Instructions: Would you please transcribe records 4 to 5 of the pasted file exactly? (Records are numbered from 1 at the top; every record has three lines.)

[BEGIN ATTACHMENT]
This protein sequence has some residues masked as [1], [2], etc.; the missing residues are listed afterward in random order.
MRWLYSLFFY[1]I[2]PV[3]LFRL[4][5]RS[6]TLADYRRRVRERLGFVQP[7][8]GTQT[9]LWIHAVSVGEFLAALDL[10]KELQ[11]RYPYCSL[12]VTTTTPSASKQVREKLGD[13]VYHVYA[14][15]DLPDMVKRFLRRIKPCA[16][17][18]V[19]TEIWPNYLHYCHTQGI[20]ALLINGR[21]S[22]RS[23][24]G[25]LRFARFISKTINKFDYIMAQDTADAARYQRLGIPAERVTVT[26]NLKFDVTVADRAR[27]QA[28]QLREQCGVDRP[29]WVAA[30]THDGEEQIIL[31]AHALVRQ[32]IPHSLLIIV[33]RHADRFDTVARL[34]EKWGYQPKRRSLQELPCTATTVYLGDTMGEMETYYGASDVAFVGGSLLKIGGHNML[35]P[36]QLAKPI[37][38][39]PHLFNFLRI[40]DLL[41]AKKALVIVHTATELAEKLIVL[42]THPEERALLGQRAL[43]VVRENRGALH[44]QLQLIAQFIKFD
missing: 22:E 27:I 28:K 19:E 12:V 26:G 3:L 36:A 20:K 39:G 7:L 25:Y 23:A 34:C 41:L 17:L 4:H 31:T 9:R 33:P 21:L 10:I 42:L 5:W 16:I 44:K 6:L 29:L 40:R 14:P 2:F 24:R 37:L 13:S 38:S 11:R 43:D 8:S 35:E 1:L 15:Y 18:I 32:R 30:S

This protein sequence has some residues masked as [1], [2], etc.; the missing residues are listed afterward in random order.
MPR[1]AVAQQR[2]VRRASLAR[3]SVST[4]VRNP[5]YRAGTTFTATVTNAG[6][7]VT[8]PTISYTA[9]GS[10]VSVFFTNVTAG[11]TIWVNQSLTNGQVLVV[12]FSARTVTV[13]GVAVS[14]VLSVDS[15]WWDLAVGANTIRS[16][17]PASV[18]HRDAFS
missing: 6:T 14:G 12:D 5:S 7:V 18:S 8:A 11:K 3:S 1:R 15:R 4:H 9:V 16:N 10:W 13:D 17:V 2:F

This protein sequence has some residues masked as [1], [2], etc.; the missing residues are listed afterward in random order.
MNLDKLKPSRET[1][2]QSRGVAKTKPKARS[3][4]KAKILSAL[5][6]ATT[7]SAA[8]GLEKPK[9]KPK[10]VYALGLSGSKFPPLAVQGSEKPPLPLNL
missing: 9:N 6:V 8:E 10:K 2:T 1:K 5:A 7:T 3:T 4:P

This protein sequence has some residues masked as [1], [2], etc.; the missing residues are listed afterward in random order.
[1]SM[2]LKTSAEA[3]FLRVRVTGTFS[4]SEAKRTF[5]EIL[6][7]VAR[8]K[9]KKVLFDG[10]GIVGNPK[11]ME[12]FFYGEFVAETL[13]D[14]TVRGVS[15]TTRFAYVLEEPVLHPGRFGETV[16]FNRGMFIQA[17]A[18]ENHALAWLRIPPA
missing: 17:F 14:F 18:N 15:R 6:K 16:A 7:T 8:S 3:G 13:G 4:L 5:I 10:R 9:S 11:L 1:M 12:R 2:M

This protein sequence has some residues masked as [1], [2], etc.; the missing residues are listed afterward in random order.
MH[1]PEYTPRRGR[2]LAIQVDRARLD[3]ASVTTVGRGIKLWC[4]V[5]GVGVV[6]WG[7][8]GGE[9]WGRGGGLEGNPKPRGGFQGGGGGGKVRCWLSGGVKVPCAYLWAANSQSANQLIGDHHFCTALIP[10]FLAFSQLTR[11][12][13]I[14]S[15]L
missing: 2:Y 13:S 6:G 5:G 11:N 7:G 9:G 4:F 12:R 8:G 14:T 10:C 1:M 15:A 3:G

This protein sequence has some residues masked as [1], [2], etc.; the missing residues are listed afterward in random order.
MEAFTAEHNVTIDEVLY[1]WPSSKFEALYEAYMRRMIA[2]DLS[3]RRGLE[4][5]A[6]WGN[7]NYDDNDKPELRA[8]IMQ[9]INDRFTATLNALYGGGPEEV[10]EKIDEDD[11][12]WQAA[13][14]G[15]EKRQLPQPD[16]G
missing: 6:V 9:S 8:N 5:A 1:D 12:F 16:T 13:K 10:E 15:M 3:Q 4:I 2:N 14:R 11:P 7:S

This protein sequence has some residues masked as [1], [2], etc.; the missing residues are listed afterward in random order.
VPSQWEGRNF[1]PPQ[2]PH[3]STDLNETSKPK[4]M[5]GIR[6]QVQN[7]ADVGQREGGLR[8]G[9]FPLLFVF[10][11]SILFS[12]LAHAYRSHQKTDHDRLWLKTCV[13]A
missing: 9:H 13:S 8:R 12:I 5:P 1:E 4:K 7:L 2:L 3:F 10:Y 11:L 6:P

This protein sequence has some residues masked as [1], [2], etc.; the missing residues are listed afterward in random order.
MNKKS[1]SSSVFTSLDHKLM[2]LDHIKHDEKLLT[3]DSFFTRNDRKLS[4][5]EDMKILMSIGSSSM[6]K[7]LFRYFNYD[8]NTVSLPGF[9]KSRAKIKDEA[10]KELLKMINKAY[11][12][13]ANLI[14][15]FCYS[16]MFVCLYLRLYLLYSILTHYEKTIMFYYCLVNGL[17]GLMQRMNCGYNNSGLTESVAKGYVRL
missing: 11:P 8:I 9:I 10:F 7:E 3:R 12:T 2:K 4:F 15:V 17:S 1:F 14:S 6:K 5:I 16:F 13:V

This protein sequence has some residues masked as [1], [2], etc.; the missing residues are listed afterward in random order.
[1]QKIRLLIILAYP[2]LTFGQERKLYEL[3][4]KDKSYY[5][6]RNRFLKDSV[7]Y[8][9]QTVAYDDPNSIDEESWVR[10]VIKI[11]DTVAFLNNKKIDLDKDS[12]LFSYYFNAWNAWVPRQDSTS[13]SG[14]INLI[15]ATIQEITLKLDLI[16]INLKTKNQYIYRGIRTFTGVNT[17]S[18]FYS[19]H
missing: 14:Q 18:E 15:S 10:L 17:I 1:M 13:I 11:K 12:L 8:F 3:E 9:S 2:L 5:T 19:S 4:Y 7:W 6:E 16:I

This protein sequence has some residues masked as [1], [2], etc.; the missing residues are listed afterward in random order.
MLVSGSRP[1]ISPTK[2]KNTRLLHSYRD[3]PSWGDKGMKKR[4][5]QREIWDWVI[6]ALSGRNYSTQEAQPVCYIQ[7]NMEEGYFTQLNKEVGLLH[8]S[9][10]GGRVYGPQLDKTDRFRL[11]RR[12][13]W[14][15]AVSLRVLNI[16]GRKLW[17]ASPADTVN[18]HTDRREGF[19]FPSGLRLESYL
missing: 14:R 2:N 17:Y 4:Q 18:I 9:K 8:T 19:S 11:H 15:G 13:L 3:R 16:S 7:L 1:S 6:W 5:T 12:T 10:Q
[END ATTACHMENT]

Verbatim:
This protein sequence has some residues masked as [1], [2], etc.; the missing residues are listed afterward in random order.
[1]SM[2]LKTSAEA[3]FLRVRVTGTFS[4]SEAKRTF[5]EIL[6][7]VAR[8]K[9]KKVLFDG[10]GIVGNPK[11]ME[12]FFYGEFVAETL[13]D[14]TVRGVS[15]TTRFAYVLEEPVLHPGRFGETV[16]FNRGMFIQA[17]A[18]ENHALAWLRIPPA
missing: 17:F 14:F 18:N 15:R 6:K 16:A 7:T 8:S 3:G 13:G 4:L 5:I 10:R 9:S 11:L 1:M 12:R 2:M

This protein sequence has some residues masked as [1], [2], etc.; the missing residues are listed afterward in random order.
MH[1]PEYTPRRGR[2]LAIQVDRARLD[3]ASVTTVGRGIKLWC[4]V[5]GVGVV[6]WG[7][8]GGE[9]WGRGGGLEGNPKPRGGFQGGGGGGKVRCWLSGGVKVPCAYLWAANSQSANQLIGDHHFCTALIP[10]FLAFSQLTR[11][12][13]I[14]S[15]L
missing: 2:Y 13:S 6:G 5:G 11:N 7:G 9:G 4:F 12:R 8:G 14:T 10:C 1:M 15:A 3:G